Yesterday the liberal Washington Post had this to say: (Excepts)

“The Libby case never reached the level of those scandals, of course, but it became a proxy for many in Washington eager to re-litigate the origins of the Iraq war. If Libby lied about his role in the CIA leak case, critics eagerly used that to reinforce their argument that Bush led the nation to war on false pretenses, in effect attacking the centerpiece of his presidency….

While the White House publicly withheld comment, some Bush advisers expressed outrage, seeing a double standard and citing the documents-smuggling case of former Clinton national security adviser Samuel R. Berger. "Scooter didn't do anything," said former Cheney counselor Mary Matalin. "And his personal record and service are impeccable. How do you make sense of a system where a security principal admits to stuffing classified docs in his pants and says, 'I'm sorry,' and a guy who is rebutting a demonstrable partisan liar is going through this madness?"”

And more from the Washington Post:

“The fall of this skilled and long-respected public servant is particularly sobering because it arose from a Washington scandal remarkable for its lack of substance. It was propelled not by actual wrongdoing but by inflated and frequently false claims, and by the aggressive and occasionally reckless response of senior Bush administration officials -- culminating in Mr. Libby's perjury.

Mr. Wilson was embraced by many because he was early in publicly charging that the Bush administration had "twisted," if not invented, facts in making the case for war against Iraq. In conversations with journalists or in a July 6, 2003, op-ed, he claimed to have debunked evidence that Iraq was seeking uranium from Niger; suggested that he had been dispatched by Mr. Cheney to look into the matter; and alleged that his report had circulated at the highest levels of the administration.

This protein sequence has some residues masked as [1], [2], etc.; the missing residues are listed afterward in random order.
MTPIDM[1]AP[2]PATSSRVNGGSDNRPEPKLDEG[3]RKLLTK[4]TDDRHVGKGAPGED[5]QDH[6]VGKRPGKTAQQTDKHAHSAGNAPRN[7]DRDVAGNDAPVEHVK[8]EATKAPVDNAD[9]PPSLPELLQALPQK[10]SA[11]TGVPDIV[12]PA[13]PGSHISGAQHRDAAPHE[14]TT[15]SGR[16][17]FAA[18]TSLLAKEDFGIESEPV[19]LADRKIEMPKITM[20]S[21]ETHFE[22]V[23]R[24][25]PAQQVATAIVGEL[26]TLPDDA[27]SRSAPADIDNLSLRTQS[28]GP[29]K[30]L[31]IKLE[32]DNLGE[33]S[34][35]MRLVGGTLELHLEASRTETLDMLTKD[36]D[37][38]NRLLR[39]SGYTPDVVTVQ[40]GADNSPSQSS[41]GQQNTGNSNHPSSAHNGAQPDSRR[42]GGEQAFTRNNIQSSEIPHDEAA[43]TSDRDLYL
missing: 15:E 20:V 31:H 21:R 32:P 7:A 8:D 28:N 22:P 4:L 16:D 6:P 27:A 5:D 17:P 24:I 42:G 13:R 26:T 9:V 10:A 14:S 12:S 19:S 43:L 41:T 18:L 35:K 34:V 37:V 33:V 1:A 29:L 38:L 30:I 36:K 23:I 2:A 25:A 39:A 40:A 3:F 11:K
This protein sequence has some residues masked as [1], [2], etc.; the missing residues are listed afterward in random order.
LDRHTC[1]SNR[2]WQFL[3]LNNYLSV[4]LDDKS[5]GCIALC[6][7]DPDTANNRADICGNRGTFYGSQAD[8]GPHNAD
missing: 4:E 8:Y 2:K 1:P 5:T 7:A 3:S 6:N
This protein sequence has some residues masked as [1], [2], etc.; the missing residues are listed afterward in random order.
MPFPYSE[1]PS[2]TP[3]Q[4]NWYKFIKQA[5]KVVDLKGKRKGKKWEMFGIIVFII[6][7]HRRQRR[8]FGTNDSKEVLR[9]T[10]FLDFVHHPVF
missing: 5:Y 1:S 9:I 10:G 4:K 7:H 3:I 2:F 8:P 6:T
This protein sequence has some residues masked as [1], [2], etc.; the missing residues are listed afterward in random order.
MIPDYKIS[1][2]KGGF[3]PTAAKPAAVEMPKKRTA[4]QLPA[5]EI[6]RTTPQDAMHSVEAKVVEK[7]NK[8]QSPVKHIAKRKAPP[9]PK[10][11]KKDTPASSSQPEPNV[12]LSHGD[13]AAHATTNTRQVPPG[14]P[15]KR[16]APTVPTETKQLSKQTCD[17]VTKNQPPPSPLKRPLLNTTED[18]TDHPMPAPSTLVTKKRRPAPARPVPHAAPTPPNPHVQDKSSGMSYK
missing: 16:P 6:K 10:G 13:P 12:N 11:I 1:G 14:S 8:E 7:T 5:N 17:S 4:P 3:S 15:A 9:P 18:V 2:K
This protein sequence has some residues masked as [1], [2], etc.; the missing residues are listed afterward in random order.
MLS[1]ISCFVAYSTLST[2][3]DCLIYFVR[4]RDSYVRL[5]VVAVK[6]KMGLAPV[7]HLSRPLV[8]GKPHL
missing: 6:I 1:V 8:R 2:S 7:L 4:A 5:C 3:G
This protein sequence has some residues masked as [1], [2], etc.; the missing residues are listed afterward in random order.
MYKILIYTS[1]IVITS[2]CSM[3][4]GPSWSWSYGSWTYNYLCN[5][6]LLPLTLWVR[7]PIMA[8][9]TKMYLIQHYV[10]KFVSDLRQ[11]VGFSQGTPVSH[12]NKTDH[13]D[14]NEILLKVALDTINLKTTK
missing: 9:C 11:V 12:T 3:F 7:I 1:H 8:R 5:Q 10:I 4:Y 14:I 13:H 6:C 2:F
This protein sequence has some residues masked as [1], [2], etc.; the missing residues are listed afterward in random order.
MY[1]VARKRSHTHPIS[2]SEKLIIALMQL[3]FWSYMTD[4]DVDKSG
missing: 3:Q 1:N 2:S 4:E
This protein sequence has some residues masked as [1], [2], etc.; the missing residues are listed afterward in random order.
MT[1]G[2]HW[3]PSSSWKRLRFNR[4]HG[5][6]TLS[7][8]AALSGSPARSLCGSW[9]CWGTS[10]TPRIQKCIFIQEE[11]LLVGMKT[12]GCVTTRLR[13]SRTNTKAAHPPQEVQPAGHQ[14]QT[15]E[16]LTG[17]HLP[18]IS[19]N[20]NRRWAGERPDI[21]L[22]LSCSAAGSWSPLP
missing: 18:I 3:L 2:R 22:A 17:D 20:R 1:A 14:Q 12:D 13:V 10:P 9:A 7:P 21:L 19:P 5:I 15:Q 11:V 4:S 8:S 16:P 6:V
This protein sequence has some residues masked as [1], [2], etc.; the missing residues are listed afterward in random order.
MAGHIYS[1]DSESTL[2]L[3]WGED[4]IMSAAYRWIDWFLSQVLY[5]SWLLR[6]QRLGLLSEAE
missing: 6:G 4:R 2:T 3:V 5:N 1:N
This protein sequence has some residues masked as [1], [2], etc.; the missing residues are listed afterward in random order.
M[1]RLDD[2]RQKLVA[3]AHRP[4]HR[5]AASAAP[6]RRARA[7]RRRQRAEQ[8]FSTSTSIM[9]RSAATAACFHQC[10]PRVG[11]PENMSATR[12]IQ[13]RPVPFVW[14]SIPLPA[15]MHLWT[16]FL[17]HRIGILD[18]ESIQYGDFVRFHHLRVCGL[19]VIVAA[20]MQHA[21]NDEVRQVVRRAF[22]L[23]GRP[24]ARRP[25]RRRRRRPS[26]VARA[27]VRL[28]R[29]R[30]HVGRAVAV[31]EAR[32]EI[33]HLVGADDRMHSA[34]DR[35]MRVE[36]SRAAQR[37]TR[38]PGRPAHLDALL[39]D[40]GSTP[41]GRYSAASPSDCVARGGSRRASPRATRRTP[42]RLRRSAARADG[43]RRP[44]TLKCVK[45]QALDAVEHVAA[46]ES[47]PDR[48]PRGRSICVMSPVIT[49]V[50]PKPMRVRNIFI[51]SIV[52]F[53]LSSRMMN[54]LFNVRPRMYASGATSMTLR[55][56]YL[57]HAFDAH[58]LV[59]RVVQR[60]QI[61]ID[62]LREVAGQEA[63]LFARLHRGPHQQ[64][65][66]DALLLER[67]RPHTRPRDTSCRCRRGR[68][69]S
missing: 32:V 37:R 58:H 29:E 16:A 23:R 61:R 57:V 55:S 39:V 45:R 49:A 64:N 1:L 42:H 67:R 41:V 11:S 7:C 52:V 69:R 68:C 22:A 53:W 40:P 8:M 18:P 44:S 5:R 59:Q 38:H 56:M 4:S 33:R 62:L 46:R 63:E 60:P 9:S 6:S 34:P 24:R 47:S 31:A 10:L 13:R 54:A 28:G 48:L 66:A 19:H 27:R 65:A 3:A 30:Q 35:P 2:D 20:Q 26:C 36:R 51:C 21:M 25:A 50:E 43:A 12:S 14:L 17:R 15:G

A bipartisan investigation by the Senate intelligence committee subsequently established that all of these claims were false -- and that Mr. Wilson was recommended for the Niger trip by Ms. Plame, his wife.

When this fact, along with Ms. Plame's name, was disclosed in a column by Robert D. Novak, Mr. Wilson advanced yet another sensational charge: that his wife was a covert CIA operative and that senior White House officials had orchestrated the leak of her name to destroy her career and thus punish Mr. Wilson.

The partisan furor over this allegation led to the appointment of special prosecutor Patrick J. Fitzgerald. Yet after two years of investigation, Mr. Fitzgerald charged no one with a crime for leaking Ms. Plame's name. In fact, he learned early on that Mr. Novak's primary source was former deputy secretary of state Richard L. Armitage, an unlikely tool of the White House. The trial has provided convincing evidence that there was no conspiracy to punish Mr. Wilson by leaking Ms. Plame's identity -- and no evidence that she was, in fact, covert

It would have been sensible for Mr. Fitzgerald to end his investigation after learning about Mr. Armitage. Instead, like many Washington special prosecutors before him, he pressed on, pursuing every tangent in the case.”

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At 6:23 AM, Anonymous Anonymous said...

I think that the President has to step in right now and do some damage control and pardon Mr. Libby. The Liberal trouble makers in this country can try to make hay out of it anyway they want, but one can not refute the fact that a free Louis Libby poses more of a threat to this country, than a Mark Rich pardon initiated by Bill Clinton.

At 4:47 AM, Blogger Ronbo said...

Excellent article as usual, Russ.

I've done a couple of articles on this injustice as well.

I see it as a pattern of Leftist hardball politics that dates from the Watergate era with the objective of using the federal justice system to impose a Leftist dictatorship on the USA.

Fitzgerald is a traitor who is the poster boy for Radical Republican justice of made famous in 1865.

American Traitor Of The Week